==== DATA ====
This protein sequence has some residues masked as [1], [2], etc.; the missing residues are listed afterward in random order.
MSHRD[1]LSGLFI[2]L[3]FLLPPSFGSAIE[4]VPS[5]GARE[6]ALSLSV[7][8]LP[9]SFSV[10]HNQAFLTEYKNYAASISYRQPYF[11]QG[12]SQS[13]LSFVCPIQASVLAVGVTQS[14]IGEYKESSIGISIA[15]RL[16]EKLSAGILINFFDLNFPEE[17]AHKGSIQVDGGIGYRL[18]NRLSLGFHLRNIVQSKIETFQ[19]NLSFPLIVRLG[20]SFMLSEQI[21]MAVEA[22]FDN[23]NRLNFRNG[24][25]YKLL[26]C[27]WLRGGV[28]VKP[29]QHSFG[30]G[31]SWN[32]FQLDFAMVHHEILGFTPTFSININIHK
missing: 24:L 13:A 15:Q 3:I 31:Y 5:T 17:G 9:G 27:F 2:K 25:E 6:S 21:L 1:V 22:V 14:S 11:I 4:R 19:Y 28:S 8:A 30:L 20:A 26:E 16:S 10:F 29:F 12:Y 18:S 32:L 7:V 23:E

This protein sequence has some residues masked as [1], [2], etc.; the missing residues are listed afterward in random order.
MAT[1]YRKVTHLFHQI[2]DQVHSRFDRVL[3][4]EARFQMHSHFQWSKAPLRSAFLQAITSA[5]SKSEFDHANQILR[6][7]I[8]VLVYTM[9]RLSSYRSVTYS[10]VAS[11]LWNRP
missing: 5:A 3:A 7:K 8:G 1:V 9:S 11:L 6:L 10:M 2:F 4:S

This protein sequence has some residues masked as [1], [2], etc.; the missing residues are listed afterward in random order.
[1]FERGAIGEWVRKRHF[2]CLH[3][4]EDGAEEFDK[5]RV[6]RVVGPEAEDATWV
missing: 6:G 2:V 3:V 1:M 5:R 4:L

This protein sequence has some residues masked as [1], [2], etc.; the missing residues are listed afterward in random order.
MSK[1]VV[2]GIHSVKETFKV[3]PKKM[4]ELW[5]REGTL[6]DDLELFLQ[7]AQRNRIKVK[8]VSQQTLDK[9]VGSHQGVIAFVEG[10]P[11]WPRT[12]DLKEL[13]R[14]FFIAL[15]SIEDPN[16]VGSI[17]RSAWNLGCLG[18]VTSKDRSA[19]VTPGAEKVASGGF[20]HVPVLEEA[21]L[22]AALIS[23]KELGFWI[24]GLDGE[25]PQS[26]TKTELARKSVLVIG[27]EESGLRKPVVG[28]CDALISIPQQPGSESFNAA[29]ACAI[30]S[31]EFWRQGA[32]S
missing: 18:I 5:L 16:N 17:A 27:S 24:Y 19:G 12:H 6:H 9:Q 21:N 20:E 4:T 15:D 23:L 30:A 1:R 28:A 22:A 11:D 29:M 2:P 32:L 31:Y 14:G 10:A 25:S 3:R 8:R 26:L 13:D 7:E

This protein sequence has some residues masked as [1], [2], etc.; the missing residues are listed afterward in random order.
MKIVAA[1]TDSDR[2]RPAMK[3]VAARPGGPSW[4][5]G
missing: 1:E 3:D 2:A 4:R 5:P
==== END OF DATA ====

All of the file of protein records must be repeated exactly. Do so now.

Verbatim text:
This protein sequence has some residues masked as [1], [2], etc.; the missing residues are listed afterward in random order.
MSHRD[1]LSGLFI[2]L[3]FLLPPSFGSAIE[4]VPS[5]GARE[6]ALSLSV[7][8]LP[9]SFSV[10]HNQAFLTEYKNYAASISYRQPYF[11]QG[12]SQS[13]LSFVCPIQASVLAVGVTQS[14]IGEYKESSIGISIA[15]RL[16]EKLSAGILINFFDLNFPEE[17]AHKGSIQVDGGIGYRL[18]NRLSLGFHLRNIVQSKIETFQ[19]NLSFPLIVRLG[20]SFMLSEQI[21]MAVEA[22]FDN[23]NRLNFRNG[24][25]YKLL[26]C[27]WLRGGV[28]VKP[29]QHSFG[30]G[31]SWN[32]FQLDFAMVHHEILGFTPTFSININIHK
missing: 24:L 13:A 15:Q 3:I 31:Y 5:T 17:G 9:G 27:F 2:K 25:E 6:S 21:L 1:V 22:V 14:S 11:I 4:R 19:Y 28:S 8:A 30:L 20:A 26:E 16:S 10:F 29:F 12:Y 18:S 32:L 7:V 23:E

This protein sequence has some residues masked as [1], [2], etc.; the missing residues are listed afterward in random order.
MAT[1]YRKVTHLFHQI[2]DQVHSRFDRVL[3][4]EARFQMHSHFQWSKAPLRSAFLQAITSA[5]SKSEFDHANQILR[6][7]I[8]VLVYTM[9]RLSSYRSVTYS[10]VAS[11]LWNRP
missing: 5:A 3:A 7:K 8:G 1:V 9:S 11:L 6:L 10:M 2:F 4:S

This protein sequence has some residues masked as [1], [2], etc.; the missing residues are listed afterward in random order.
[1]FERGAIGEWVRKRHF[2]CLH[3][4]EDGAEEFDK[5]RV[6]RVVGPEAEDATWV
missing: 6:G 2:V 3:V 1:M 5:R 4:L

This protein sequence has some residues masked as [1], [2], etc.; the missing residues are listed afterward in random order.
MSK[1]VV[2]GIHSVKETFKV[3]PKKM[4]ELW[5]REGTL[6]DDLELFLQ[7]AQRNRIKVK[8]VSQQTLDK[9]VGSHQGVIAFVEG[10]P[11]WPRT[12]DLKEL[13]R[14]FFIAL[15]SIEDPN[16]VGSI[17]RSAWNLGCLG[18]VTSKDRSA[19]VTPGAEKVASGGF[20]HVPVLEEA[21]L[22]AALIS[23]KELGFWI[24]GLDGE[25]PQS[26]TKTELARKSVLVIG[27]EESGLRKPVVG[28]CDALISIPQQPGSESFNAA[29]ACAI[30]S[31]EFWRQGA[32]S
missing: 18:I 5:L 16:N 17:A 27:S 24:Y 19:G 12:H 6:H 9:Q 21:N 20:E 4:T 15:D 23:L 30:A 1:R 28:A 22:A 11:D 29:M 2:P 32:L 31:Y 14:G 10:A 25:S 3:R 8:R 26:L 13:D 7:E

This protein sequence has some residues masked as [1], [2], etc.; the missing residues are listed afterward in random order.
MKIVAA[1]TDSDR[2]RPAMK[3]VAARPGGPSW[4][5]G
missing: 1:E 3:D 2:A 4:R 5:P